Baxter Theatre launches radio programme

Marc Lottering will read from Yusuf Daniels book Living Coloured (Because Black and White Were Already Taken) for the Baxter Radio initiative.

In response to the impact of Covid-19 and the nationwide lockdown, the Baxter Theatre Centre has launched an initiative called Baxter Radio, aimed at recording school setworks, children’s books, new South African works and classics.

These will be made available to the Baxter’s subscriber database and to community radio stations as free content for their programming.

The initiative hopes to provide children with an alternative education and entertainment option. It also aims to give some artists the opportunity to work and provide an outlet for their creative talent.

Baxter Radio has brought together 40 local artists, including Marc Lottering, Susan Danford, Jennifer Steyn, Faniswa Yisa, Andrew Buckland and Nicky Rebelo, as well as young theatre-makers Tiisetso Mashifane, Khayalethu Anthony and Kanya Viljoen.

“I was concerned about the artists who are losing income during this lockdown and the many learners in communities who are unable to play outside and who do not have access to the internet,” says Baxter
chief executive officer and artistic director, Lara Foot. I wanted to find a way for the Baxter to bridge the gap and create a platform that would contribute to a solution for both these challenges. I’m not a fan of live-streaming because I believe that theatre doesn’t exist without the special connection between actor and audience. To distil theatre through a screen is what I call anti-theatre. However, the old and trusted medium of radio asks the audience to listen and engage, which is comparable to the form of theatre.

“When I listened to the first editions of Baxter Radio, I was delighted and moved, and fondly remembered my childhood obsession of listening to stories on the radio.”

Susan Danford reads popular children’s stories which include the Zambian tale The Hare’s Revenge from Madiba Magic, Nelson Mandela’s Favourite Stories for Children, Tacky The Penguin written by Helen Lester and Julia Donaldson’s A Squash and a Squeeze.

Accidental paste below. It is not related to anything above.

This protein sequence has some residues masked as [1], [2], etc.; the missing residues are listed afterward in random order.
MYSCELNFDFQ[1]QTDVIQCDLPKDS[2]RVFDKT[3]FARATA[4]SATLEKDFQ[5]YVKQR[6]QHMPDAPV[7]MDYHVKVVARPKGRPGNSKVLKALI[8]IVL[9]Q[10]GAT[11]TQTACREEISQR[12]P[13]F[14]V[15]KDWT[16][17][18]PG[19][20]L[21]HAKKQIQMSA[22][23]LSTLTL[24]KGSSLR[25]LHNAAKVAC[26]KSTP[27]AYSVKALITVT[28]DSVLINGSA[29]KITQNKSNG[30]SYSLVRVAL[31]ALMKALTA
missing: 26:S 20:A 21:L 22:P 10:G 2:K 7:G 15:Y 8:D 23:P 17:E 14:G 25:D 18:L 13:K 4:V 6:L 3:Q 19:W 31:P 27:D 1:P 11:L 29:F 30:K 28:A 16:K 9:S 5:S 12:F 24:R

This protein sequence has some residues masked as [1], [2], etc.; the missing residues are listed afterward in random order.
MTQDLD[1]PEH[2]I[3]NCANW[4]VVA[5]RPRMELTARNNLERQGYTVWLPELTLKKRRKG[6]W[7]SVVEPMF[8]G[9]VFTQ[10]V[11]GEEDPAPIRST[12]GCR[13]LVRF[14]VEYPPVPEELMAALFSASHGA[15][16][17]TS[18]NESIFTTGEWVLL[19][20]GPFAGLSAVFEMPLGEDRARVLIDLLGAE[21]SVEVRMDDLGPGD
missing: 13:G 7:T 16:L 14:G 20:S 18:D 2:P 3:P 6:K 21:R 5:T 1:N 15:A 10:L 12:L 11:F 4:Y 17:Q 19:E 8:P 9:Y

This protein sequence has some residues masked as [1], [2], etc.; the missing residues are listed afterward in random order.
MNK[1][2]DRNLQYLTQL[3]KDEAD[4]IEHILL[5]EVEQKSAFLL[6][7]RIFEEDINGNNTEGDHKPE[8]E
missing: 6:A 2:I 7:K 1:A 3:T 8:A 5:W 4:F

Additional children’s stories in English, Afrikaans, isiXhosa and isiZulu were supplied by Jacana Publishers.

Pupils in Grades 10 to 12 will be able to tune in to listen to the reading of the isiXhosa setwork Buzani Kubawo, co-ordinated and directed by Faniswa Yisa and featuring 14 actors. Classic plays such as Harold Pinter’s Landscape and Herman Charles Bosman’s Street Woman will be performed by Jennifer Steyn and Nicky Rebelo.

Brand-new works by Tiisetso Mashifane and Khayalethu Anthony make up some of the new South African works content. Mashifane has created original content narrated in English, isiXhosa and Afrikaans, which is a series of comedic short stories titled A Guide to Understanding Smaller Humans and is an attempt at understanding the world of young children through testimonies of amused older members of their families.

Marc Lottering will read Yusuf Daniel’s award-winning book Living Coloured (Because Black and White Were Already Taken), a series of short stories which are a fond remembrance of an era growing up on the Cape Flats.

It pays homage to everything from the culinary offerings between neighbours of different faiths during religious festivals, to evening entertainment at popular nightclubs.

The Baxter’s in-house production team assisted with technical support and sound effects for some of the stories.

As part of the theatre’s efforts to ensure its sustainability, a new fund-raising campaign urging the public to “Buy the Baxter a cup of coffee every month” has also been launched.

The request is simply to donate R30 or more a month.

For more information on how to contribute visit http://www.baxter.co.za/Baxter
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